She turned on the balls of her feet and bent at the waist, bowing down to the ground and sweeping her hand from the floor back up towards the ceiling, the music complementing the gesture. Then it was into the third of her tumbling passes, starting with an aerial walk-over that was included purely for the aesthetic and then a forward/backward combination going from a tucked salto with a half-twist to a backwards layout with one and a half twists.

From there she went into her final dance passage. Like the first it was purely ballet with sissones and arabesques displaying her artistry, balance, and flexibility. With only seconds left in her routine, she began her fourth and final tumbling pass, only pausing a moment to think of the words that had begun her on this path – three innocuous little words. You're Payson Keeler. That was all it took

A round-off propelled her into a backwards whipped salto, which flowed directly into her dismount: a double Arabian piked. She took off backwards after her first salto and twisted her body around before propelling herself into the two piked fronts. She landed lightly on her feet as the last note of her music rang through the arena, her arms raised in her last ever salute.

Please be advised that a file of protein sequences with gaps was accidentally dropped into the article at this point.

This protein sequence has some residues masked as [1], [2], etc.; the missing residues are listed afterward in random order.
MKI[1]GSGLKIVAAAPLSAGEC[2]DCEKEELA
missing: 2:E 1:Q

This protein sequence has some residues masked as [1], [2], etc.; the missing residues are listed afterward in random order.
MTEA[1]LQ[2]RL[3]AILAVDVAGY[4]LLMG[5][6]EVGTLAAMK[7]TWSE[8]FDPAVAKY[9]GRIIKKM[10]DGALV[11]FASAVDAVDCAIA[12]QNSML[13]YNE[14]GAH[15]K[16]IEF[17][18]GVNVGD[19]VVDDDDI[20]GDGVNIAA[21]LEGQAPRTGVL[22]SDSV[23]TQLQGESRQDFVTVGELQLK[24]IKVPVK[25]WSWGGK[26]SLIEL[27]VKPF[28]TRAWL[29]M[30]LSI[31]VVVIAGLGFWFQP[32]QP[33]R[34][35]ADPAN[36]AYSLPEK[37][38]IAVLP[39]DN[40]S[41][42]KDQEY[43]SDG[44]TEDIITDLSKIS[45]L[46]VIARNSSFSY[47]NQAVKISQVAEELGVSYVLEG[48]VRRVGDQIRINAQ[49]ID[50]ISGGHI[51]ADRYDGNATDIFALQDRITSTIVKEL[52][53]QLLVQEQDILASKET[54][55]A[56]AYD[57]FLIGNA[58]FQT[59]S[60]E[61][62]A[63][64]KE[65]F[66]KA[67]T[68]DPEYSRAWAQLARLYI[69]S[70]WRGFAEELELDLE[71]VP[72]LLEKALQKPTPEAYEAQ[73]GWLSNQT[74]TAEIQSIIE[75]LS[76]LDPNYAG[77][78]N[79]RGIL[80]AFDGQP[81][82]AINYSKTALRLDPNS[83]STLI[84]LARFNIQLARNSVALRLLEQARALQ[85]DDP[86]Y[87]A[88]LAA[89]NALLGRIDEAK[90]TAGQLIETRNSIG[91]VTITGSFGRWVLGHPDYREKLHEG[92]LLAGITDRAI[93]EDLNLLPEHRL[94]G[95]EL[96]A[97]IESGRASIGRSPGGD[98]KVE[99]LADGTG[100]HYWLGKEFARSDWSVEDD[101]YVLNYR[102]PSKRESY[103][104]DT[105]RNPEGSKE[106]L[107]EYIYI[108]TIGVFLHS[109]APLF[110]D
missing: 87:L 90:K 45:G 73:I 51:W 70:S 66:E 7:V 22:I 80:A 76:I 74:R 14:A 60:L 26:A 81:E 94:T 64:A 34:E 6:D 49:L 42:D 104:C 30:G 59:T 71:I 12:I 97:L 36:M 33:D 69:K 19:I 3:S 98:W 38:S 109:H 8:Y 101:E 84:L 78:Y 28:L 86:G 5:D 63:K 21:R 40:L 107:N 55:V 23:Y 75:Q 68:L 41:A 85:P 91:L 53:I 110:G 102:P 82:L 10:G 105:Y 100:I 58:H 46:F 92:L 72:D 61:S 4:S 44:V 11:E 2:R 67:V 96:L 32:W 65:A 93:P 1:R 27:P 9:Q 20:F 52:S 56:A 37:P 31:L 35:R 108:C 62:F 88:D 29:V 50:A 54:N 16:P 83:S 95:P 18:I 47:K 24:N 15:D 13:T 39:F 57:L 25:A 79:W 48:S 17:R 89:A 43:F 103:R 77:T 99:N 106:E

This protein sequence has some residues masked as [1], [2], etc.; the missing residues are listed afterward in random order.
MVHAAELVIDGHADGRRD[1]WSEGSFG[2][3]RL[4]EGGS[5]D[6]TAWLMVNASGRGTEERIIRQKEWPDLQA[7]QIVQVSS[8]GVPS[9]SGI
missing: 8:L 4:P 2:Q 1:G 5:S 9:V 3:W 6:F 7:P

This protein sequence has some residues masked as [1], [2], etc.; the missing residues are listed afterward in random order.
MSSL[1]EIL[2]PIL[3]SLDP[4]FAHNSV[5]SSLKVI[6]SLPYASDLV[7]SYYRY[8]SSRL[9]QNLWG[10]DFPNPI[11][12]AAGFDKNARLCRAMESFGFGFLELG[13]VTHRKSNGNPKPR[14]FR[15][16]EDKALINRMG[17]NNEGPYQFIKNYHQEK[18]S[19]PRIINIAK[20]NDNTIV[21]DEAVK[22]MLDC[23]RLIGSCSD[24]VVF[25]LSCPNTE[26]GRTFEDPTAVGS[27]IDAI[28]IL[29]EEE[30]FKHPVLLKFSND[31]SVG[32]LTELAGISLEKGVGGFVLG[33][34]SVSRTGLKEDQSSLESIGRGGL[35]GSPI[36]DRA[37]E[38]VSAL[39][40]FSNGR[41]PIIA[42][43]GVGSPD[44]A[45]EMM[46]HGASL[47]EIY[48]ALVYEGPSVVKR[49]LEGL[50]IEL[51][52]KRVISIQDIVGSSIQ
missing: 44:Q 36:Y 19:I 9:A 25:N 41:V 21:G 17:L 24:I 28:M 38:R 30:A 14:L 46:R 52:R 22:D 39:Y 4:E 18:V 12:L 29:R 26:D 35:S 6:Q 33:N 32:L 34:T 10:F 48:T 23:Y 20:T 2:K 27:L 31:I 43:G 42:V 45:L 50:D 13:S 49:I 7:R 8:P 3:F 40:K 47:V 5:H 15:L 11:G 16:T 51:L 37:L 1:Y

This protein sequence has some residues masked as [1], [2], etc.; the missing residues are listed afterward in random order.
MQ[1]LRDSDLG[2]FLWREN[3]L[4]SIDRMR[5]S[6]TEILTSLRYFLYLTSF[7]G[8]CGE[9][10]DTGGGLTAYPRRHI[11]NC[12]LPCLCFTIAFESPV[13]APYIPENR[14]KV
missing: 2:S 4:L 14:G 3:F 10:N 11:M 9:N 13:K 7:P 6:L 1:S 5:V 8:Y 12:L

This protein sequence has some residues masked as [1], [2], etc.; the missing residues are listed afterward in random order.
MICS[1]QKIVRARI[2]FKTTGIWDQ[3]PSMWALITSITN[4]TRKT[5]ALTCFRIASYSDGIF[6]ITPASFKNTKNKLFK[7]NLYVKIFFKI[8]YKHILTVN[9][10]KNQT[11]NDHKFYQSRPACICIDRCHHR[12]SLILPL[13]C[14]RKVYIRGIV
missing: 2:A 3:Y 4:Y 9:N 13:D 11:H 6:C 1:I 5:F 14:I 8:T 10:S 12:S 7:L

No matter what the judges made of it, for her it was the best she had ever been and the moment she would remember for the rest of her life.

"Well," Al said, the first to break the sudden silence that had taken over the commentary box. His two co-commentators – usually so verbose before, during, and after a performance – were both stunned into silence.

"Honestly, I don't have the words," Tim managed, his mouth opening and closing even after he was done speaking.

"I don't think I've ever seen her more beautiful," Elfi said, wiping a tear from her eye as she came to her senses. "Just . . . she's in a league of her own."

"You are ready?"

Sasha flicked his eyes briefly from the small television screen in a corner of the locker room to reply. "Just a minute," he replied, his eyes already drifting back to elegant creature on the television screen.

Nikolai gave a small huff of annoyance, but did not try to hurry him along.